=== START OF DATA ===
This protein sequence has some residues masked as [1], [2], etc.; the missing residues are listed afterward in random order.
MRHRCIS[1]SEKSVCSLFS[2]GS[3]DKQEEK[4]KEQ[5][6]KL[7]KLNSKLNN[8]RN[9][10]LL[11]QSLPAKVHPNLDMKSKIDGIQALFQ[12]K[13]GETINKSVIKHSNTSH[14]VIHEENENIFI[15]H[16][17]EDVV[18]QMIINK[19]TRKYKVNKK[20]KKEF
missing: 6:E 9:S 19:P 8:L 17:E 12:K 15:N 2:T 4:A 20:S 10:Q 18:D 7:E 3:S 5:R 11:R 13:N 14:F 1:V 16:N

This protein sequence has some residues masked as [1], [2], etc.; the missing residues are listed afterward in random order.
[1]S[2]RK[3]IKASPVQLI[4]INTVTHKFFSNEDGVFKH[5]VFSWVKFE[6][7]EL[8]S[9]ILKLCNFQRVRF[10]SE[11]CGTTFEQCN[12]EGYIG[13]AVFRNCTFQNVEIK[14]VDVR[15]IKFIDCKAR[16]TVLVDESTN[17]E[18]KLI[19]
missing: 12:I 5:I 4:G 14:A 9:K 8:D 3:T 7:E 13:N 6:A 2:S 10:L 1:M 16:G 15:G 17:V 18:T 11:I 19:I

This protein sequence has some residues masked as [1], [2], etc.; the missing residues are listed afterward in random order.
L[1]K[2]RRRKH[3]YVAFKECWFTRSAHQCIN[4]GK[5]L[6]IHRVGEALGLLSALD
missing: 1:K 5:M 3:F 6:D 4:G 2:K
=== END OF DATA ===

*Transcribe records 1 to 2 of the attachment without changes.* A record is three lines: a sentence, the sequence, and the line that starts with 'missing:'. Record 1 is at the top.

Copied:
This protein sequence has some residues masked as [1], [2], etc.; the missing residues are listed afterward in random order.
MRHRCIS[1]SEKSVCSLFS[2]GS[3]DKQEEK[4]KEQ[5][6]KL[7]KLNSKLNN[8]RN[9][10]LL[11]QSLPAKVHPNLDMKSKIDGIQALFQ[12]K[13]GETINKSVIKHSNTSH[14]VIHEENENIFI[15]H[16][17]EDVV[18]QMIINK[19]TRKYKVNKK[20]KKEF
missing: 6:E 9:S 19:P 8:L 17:E 12:K 15:N 2:T 4:A 20:S 10:Q 18:D 7:E 3:S 5:R 11:R 13:N 14:F 1:V 16:N

This protein sequence has some residues masked as [1], [2], etc.; the missing residues are listed afterward in random order.
[1]S[2]RK[3]IKASPVQLI[4]INTVTHKFFSNEDGVFKH[5]VFSWVKFE[6][7]EL[8]S[9]ILKLCNFQRVRF[10]SE[11]CGTTFEQCN[12]EGYIG[13]AVFRNCTFQNVEIK[14]VDVR[15]IKFIDCKAR[16]TVLVDESTN[17]E[18]KLI[19]
missing: 12:I 5:I 4:G 14:A 9:K 8:D 3:T 7:E 13:N 6:A 2:S 10:L 1:M 16:G 15:G 17:V 18:T 11:I 19:I